Last night I have visited your web site. It's nice, but I could not admire it for too long: first because of the awful snail-like speed that's the rule here (and I mean about 50-100 chars / sec), and second because I have seen TWO articles about Romania (maybe there were more - which I hope there weren't). I have read the one about your trip with your son, to the chess tournament - at first I was angry, until I have realized that everything was true, and it really had to be a shock for someone from the "civilized world", how we sometimes call it.
I'll try to read the other article next time I regain web access.
Anyway, I am really eager to the next issue of your ezine - and, in the mean time, I am actively looking for some servers that could deliver me web pages by email... :-)
Sorry for the speed problem. We have zero graphics to try to speed loading, but at 50 chars/sec anything would be slow. Let me know if you'd like me to email to you any of the articles from my site.
Which of the Romania articles did you read? -- one was just about the trip (http://www.samizdat.com/romglobe.html) and the other dealt with my son's bout with asthma while we were there (http://www.samizdat.com/timis.html).
Things really were crazy (from a Western perspective) -- it did seem like something out of science fiction: a system set up so everyone felt guilty and suspicious of everyone else (kafkaesque). Of course, I had limited info to base my observations on -- mainly one very friendly doctor who was treating my son.
Have things changed significantly since the revolution?
Meanwhile, Gabriel Schartzman, a chess player my son's age, from Bucharest, who we met at the tournament, emigrated to the US, became a grandmaster, and recently won the US Open.
-- Richard Seltzer
REPLY TO REPLY
From: email@example.com (Marcel Popescu)
I have received #13 of your magazine (thanks again!) and, as - already - usual, I am very pleased of it. I would like to make some personal comments:
1. Regarding MOVIE NOTES - "Hackers" - have you EVER seen a movie OR read a book involving computers in which the director / writer / author seem to know what he is talking about? I mean, even a SF monster like Asimov wrote once in a novel (unfortunately, I don't remember which) that "the robot felt its voltage increased" (or something like that)... I think it's a matter of policy - people believe a computer HAS to have many lights, so if you don't show them such a computer, they find it "unreal".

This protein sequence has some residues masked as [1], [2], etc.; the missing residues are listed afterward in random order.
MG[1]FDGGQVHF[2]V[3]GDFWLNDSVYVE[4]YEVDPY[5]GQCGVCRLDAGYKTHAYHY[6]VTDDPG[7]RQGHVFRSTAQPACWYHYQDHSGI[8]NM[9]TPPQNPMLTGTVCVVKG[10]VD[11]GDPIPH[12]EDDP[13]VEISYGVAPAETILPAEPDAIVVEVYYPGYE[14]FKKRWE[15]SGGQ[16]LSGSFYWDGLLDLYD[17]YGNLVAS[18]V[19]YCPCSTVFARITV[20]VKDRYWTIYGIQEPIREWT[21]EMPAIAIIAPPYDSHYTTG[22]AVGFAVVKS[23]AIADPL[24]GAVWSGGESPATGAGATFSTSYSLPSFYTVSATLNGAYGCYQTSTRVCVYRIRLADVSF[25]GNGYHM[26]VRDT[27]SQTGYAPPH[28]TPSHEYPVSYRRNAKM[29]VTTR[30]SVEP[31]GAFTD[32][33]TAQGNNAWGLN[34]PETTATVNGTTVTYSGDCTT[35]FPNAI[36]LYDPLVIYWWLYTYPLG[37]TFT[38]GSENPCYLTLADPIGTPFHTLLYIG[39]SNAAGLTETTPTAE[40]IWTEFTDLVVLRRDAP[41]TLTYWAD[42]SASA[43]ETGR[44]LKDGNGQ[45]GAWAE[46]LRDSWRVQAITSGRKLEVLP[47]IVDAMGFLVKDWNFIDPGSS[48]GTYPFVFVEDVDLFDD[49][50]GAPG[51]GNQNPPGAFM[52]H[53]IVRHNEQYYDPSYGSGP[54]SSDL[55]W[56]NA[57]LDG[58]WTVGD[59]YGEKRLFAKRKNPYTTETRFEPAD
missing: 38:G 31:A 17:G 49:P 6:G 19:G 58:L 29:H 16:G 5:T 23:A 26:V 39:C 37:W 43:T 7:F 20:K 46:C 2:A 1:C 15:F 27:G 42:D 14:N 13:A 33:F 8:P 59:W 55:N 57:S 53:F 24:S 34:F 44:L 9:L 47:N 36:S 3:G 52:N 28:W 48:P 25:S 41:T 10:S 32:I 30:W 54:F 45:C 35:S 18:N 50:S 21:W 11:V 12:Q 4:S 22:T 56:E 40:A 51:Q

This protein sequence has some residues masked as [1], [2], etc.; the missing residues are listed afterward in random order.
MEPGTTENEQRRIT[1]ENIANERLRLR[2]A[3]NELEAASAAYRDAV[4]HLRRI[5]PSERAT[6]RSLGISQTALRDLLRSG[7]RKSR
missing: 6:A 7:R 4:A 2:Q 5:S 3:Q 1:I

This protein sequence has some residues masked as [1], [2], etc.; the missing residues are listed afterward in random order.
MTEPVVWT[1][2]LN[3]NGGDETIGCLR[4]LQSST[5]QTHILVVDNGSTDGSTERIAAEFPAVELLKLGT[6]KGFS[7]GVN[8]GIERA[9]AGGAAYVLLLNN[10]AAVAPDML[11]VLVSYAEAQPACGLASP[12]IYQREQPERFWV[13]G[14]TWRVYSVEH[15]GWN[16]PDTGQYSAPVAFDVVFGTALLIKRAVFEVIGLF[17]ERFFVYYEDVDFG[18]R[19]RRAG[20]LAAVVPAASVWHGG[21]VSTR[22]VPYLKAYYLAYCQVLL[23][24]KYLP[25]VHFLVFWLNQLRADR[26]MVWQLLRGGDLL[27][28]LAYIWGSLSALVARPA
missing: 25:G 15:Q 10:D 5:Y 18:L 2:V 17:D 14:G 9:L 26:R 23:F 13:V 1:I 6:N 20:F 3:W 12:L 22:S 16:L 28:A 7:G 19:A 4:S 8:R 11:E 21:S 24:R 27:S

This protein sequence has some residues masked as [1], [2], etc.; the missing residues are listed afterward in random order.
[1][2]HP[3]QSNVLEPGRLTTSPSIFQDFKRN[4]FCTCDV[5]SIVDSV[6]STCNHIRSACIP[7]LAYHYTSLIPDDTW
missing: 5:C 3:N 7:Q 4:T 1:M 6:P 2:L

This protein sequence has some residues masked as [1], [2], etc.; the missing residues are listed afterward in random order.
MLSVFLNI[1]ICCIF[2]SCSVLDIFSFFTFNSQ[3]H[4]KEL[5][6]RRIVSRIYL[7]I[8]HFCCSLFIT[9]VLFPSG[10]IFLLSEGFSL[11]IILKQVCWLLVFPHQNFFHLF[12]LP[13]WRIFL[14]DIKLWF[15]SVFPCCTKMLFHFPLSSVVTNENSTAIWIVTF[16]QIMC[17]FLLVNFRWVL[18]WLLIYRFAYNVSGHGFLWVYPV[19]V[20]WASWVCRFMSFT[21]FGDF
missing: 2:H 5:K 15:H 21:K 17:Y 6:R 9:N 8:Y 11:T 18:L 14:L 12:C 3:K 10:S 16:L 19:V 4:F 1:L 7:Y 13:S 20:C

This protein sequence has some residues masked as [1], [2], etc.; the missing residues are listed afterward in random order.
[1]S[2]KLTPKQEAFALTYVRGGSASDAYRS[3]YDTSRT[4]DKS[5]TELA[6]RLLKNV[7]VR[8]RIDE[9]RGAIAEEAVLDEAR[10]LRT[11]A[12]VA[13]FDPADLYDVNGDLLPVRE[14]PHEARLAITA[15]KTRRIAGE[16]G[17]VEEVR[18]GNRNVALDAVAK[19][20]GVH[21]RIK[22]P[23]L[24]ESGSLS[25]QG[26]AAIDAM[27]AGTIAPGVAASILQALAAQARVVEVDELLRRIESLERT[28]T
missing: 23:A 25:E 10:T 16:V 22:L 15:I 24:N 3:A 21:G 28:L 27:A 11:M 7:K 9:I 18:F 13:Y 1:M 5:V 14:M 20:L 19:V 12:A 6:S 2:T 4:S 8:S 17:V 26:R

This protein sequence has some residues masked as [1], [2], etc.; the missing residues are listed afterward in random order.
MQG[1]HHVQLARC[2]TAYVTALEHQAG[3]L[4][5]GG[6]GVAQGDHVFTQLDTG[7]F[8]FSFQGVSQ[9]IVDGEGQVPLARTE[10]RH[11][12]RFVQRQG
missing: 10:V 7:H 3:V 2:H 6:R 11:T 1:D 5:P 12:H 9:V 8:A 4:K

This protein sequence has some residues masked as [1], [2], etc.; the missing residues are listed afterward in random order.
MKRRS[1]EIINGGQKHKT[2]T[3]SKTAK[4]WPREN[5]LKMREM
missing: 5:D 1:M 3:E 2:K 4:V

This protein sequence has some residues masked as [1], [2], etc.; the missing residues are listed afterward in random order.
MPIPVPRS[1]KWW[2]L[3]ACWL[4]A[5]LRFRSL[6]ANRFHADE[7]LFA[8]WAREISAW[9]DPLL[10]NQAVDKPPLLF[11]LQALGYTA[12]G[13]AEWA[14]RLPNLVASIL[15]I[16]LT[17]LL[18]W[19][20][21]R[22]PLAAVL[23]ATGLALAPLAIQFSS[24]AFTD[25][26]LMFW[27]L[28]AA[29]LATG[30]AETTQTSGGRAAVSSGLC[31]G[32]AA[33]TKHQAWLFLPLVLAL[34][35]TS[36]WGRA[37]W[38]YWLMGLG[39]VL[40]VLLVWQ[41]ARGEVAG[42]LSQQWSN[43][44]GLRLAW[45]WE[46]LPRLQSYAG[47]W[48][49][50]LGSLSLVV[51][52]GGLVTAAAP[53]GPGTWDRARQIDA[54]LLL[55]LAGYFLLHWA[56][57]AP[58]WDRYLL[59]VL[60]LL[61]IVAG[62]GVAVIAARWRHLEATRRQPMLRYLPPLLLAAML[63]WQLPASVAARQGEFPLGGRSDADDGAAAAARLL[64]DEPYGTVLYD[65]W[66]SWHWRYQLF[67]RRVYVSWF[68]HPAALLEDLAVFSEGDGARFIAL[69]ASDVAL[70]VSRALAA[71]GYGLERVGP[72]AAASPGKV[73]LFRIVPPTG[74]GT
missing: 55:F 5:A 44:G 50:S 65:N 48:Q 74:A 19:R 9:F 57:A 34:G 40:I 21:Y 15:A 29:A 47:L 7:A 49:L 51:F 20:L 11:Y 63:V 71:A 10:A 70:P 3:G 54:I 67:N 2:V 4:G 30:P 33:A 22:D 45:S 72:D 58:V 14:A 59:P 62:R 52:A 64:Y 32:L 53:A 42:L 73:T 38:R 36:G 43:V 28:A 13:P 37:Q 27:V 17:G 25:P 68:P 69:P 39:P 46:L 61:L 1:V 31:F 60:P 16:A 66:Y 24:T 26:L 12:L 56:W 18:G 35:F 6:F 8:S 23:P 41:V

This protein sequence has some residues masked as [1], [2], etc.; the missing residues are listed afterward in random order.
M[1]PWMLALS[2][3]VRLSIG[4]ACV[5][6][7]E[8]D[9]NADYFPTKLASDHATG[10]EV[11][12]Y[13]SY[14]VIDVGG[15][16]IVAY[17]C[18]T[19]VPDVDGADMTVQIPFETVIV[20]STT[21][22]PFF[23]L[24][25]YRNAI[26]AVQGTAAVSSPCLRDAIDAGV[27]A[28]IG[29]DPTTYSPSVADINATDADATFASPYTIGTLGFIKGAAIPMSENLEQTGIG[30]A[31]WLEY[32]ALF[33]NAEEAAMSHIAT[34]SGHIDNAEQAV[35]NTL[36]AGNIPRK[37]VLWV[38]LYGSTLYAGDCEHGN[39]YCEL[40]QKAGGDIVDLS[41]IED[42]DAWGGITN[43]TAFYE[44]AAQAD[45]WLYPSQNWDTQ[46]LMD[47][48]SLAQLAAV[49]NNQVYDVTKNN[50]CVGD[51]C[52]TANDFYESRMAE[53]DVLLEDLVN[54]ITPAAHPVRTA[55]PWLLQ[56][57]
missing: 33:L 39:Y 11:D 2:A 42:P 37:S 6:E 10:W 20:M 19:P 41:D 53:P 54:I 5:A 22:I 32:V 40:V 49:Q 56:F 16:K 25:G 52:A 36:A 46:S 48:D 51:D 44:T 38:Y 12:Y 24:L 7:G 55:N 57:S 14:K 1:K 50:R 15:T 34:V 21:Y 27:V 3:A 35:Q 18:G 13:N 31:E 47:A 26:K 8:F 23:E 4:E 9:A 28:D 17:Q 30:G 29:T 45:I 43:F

On the hacking matter, I have been once approached by an acquaintance (I hope I spelled it right, my mail manager does not have a spell checker) who tried to persuade me to go into thebank-hacking business, as he just bought a ZX-compatible computer! (REALLY!)
I just think that movie makers don't want to educate people on their own money...
REPLY TO REPLY TO REPLY
Actually, the Net with Sandra Bullock did a pretty good job. (There's a review of that at my Web site as well.)
But, in general, you are right, in the past most movies are clueless when it comes to computers and networking.
-- Richard Seltzerjalobeanu@itim.org.soroscj.ro> Date: Wed, 11 Dec 1996 17:27:01 GMT
Let me use such a familiar addressing, as I know some of your papers since 1993 or 1994. Also thinking to the age of your chess champion son Bobby comparatively with my kids, I'm sure you are younger than me.
I'm living in Cluj in Romania, and consequently I discovered the OnLine World - the Internet, only few years ago, after '89 political changes (revolution). Reading your story about your 1988 experiences from Timisoara, I would like to invite now in Romania (at least virtualy) to appreciate today situation. I hope the life changes will begin now, more effective, after the last elections. In 1988 it was impossible for us to think at such uncontrolled e-mail mesage... with such a discussion...